As I stated in the first paragraph, Passengers’ biggest weakness lies in its plot and storytelling. The marketing for this sci-fi romance tries to sell the two characters' awakening as a big mystery, even tagging the poster with the line “There is a reason they woke up”. Sadly, there is no mystery involved at all. The first scene explains everything you need to know as to why the hibernation pods failed. The first act of the movie, which sees Pratt’s character stranded alone on the massive spaceship Avalon, is intriguing and adds a sense of drama and urgency as Jim is trying to figure out how to make the best of the situation. The biggest props I can give to the writer Jon Spaihts and the narrative is that it tries to stay as scientifically accurate as possible.

The second act is where the plot comes to a halt, dragging the movie at an incredibly slow pace to the end because nothing of interest happens from that moment onward. We are introduced to Jennifer Lawrence’s persona and a romance ensues between the two passengers. That is until the third act kicks in, which includes a morally controversial revelation with a solution that presents itself in form of a dangerous moment and is resolved instantaneously. The audience is then supposed to sit there and accept the ending.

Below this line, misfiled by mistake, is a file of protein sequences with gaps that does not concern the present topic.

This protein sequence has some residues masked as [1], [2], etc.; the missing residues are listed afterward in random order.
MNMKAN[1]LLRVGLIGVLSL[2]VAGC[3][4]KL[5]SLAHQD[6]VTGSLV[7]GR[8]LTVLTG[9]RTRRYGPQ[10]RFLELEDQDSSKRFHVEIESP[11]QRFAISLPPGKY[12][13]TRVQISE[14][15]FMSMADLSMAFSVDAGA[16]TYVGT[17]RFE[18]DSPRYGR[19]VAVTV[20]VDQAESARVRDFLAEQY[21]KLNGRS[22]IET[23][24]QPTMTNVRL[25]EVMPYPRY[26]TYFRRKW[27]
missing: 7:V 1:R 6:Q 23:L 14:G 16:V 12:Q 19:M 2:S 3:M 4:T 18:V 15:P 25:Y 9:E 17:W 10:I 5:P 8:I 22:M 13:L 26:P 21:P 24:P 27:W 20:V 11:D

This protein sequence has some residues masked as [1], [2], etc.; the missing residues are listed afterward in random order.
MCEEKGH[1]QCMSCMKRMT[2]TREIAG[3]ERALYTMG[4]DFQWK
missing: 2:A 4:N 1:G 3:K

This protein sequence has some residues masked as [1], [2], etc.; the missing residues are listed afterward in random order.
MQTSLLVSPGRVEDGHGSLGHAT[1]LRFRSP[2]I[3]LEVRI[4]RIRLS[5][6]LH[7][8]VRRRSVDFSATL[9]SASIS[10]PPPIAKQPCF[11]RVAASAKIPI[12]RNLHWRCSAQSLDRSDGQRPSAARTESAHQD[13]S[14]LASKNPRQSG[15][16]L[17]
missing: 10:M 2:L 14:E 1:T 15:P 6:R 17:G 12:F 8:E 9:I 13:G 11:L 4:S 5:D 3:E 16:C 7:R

Since this is basically Cast Away meets Gravity, the number of supporting characters is extremely limited. This is Chris Pratt’s film and he is the one carrying the plot from start to finish. The personality of his character Jim Preston is the only one that contains a variety of layers that make him interesting. Jennifer Lawrence, who plays Aurora, was on the other hand a character that didn’t really need to be included. Lawrence does a grant acting job, but the only reason for the character’s existence is to bring in a moral dilemma, so viewers can identify with Pratt’s persona; that and to look sexy…